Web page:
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  33. @Ranger. Its called The Carbon Cycle for a reason. All the carbon which goes out is accounted for by Carbon sinks on land & sea (plants, soils, phytoplankton, direct ocean absorption). The only carbon not directly accounted for, IIRC, is from volcanoes & limestone erosion-both of which generate a tiny fraction of the CO2 generated by burning fossil fuels. The reason burning fossil fuels has such a massive impact on atmospheric CO2 levels is because they're fossilized trees which grew in an extremely CO2 rich (3000ppm +) environment several hundred million years ago (the aptly named Carboniferous Era). All plant & animal life alive today has existed in the "carbon constrained" environment of the Quaternary period, where CO2 levels have never exceeded 290ppm (they are now close to 400ppm). Hope that makes sense.
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  34. To follow up on Marcus's answer to HR: in addition to what he said, the solar forcing (slightly lower TSI) during the LIA was also reinforced by higher than average volcanic activity(*). Those two effects were global. It is also suspected, though far from proven, that ocean currents slowed down, strengthening the cooling in Europe and possibly a couple of other regions.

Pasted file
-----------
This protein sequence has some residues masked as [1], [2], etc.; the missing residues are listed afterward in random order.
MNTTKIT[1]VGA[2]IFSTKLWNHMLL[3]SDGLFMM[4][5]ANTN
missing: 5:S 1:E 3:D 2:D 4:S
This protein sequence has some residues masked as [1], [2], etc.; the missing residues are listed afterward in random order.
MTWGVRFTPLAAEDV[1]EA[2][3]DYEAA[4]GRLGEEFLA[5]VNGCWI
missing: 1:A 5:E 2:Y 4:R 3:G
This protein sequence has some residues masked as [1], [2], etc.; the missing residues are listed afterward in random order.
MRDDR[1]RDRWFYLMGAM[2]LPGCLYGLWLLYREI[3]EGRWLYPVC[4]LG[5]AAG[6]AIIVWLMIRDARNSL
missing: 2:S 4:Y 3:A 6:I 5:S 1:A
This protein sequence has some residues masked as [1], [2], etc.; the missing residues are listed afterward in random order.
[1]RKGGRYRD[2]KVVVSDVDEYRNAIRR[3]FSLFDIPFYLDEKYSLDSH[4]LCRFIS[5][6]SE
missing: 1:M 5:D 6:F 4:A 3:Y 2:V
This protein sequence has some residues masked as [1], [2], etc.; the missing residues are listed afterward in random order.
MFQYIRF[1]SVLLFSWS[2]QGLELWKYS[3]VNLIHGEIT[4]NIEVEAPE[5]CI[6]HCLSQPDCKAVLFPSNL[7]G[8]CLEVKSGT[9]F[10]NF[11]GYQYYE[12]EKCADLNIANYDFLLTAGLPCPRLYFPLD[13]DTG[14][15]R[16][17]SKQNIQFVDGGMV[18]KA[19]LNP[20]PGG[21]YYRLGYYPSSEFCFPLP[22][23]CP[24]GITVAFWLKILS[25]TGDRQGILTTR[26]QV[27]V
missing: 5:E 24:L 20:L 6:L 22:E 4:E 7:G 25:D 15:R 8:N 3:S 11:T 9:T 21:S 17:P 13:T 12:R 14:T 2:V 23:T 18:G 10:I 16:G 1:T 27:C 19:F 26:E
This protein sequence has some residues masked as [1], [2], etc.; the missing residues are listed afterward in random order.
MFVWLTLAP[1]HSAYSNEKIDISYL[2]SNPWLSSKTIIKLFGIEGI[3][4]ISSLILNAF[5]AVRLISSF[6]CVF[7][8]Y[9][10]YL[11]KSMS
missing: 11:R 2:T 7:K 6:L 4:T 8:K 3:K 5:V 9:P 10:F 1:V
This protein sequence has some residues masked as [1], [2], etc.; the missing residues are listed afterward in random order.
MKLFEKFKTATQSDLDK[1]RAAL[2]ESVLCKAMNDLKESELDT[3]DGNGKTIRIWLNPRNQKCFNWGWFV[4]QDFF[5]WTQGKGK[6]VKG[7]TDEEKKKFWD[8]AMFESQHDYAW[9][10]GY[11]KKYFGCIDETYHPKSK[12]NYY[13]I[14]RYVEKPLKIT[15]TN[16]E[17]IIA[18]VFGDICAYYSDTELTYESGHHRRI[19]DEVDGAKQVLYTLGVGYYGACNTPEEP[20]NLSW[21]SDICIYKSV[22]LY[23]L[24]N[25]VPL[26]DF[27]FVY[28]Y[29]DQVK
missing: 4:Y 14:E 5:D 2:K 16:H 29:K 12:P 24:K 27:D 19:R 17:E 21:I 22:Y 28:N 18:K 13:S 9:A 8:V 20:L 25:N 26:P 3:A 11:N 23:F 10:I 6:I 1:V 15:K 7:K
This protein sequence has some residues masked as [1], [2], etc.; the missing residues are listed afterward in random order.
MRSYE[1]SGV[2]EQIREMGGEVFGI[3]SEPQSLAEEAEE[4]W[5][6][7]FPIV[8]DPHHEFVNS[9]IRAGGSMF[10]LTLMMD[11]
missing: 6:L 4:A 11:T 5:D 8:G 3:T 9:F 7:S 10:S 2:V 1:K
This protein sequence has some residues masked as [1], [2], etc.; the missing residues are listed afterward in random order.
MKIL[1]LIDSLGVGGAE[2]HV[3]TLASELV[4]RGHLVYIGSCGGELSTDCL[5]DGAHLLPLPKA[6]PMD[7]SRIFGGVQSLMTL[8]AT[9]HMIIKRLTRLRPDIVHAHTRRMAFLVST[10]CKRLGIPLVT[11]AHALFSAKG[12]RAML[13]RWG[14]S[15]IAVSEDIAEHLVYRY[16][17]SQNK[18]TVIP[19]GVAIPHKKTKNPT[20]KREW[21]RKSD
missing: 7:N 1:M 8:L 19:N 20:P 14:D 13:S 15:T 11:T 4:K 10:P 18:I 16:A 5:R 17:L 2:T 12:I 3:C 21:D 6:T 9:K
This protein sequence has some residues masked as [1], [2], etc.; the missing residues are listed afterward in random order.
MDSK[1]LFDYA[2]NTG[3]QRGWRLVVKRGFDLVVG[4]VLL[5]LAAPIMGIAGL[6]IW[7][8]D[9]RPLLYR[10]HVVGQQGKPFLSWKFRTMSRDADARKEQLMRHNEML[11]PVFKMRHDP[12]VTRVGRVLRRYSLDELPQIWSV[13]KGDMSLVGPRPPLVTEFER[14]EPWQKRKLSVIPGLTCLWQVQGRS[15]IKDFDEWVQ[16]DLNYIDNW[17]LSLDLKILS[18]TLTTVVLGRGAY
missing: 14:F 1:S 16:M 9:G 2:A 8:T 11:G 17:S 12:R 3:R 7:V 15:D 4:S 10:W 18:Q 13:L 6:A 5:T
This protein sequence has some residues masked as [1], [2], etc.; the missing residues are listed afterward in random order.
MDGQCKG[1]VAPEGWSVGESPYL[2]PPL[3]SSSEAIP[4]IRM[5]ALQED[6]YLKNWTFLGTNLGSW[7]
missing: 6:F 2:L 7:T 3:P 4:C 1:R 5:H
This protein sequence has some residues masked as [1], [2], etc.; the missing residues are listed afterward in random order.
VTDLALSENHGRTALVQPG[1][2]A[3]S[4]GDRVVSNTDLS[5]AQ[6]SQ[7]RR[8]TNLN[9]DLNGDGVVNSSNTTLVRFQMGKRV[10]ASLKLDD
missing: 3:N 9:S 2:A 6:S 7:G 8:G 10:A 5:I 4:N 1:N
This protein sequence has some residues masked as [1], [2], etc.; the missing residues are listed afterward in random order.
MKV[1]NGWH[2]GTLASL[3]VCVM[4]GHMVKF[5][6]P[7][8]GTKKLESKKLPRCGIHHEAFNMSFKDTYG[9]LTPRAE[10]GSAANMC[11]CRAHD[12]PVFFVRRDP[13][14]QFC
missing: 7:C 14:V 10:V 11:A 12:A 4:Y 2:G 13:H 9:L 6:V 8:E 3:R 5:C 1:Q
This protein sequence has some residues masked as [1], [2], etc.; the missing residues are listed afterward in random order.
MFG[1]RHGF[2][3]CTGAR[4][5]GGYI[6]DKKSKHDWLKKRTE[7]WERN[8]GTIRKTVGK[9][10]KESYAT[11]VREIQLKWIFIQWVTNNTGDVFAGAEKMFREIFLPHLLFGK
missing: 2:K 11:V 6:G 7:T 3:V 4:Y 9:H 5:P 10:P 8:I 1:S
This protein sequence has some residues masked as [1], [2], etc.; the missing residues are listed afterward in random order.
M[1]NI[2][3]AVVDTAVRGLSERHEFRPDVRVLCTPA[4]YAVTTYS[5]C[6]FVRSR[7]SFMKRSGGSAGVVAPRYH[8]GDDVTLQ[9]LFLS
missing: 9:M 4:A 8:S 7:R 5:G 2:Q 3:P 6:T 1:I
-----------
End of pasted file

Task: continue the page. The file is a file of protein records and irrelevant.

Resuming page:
So that's how the LIA was cold enough to be a hardship.

    (*) Volcanoes are a cooling forcing on human timescales because they inject reflective aerosols into the atmosphere. For example Mt. Pinatubo (June 1991): In 1992 and 1993, the average temperature in the Northern Hemisphere was reduced 0.5 to 0.6°C and the entire planet was cooled 0.4 to 0.5°C. The maximum reduction in global temperature occurred in August 1992 with a reduction of 0.73°C. However not much effect remained after 5 years or so. On really long timescales, large scale volcanism can warm the planet with CO2 emissions that outlast the aerosols by orders of magnitude. It is thought that there was a "snowball earth" scenario in the period 650 and 750 million years ago, and that volcanic CO2 was what ended the snowball state.